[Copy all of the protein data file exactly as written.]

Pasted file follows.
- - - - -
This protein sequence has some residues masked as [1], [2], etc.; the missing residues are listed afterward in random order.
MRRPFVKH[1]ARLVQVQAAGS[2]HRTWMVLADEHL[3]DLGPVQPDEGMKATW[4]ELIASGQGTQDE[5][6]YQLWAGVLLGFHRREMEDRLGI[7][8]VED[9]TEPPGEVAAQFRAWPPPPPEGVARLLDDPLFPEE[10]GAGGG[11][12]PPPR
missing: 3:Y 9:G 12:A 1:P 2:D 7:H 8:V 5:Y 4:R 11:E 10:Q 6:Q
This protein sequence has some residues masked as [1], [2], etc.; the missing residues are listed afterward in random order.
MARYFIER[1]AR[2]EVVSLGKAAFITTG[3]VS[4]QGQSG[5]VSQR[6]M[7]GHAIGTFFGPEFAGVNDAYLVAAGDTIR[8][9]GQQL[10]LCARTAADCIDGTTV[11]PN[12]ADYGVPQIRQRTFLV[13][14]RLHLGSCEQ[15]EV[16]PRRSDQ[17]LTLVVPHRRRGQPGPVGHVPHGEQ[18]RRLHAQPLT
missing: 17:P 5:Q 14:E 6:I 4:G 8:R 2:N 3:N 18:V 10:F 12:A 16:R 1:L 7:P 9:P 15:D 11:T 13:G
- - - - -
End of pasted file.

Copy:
This protein sequence has some residues masked as [1], [2], etc.; the missing residues are listed afterward in random order.
MRRPFVKH[1]ARLVQVQAAGS[2]HRTWMVLADEHL[3]DLGPVQPDEGMKATW[4]ELIASGQGTQDE[5][6]YQLWAGVLLGFHRREMEDRLGI[7][8]VED[9]TEPPGEVAAQFRAWPPPPPEGVARLLDDPLFPEE[10]GAGGG[11][12]PPPR
missing: 3:Y 9:G 12:A 1:P 2:D 7:H 8:V 5:Y 4:R 11:E 10:Q 6:Q
This protein sequence has some residues masked as [1], [2], etc.; the missing residues are listed afterward in random order.
MARYFIER[1]AR[2]EVVSLGKAAFITTG[3]VS[4]QGQSG[5]VSQR[6]M[7]GHAIGTFFGPEFAGVNDAYLVAAGDTIR[8][9]GQQL[10]LCARTAADCIDGTTV[11]PN[12]ADYGVPQIRQRTFLV[13][14]RLHLGSCEQ[15]EV[16]PRRSDQ[17]LTLVVPHRRRGQPGPVGHVPHGEQ[18]RRLHAQPLT
missing: 17:P 5:Q 14:E 6:I 4:G 8:R 2:N 3:N 18:V 10:F 12:A 16:R 1:L 7:P 9:P 15:D 11:T 13:G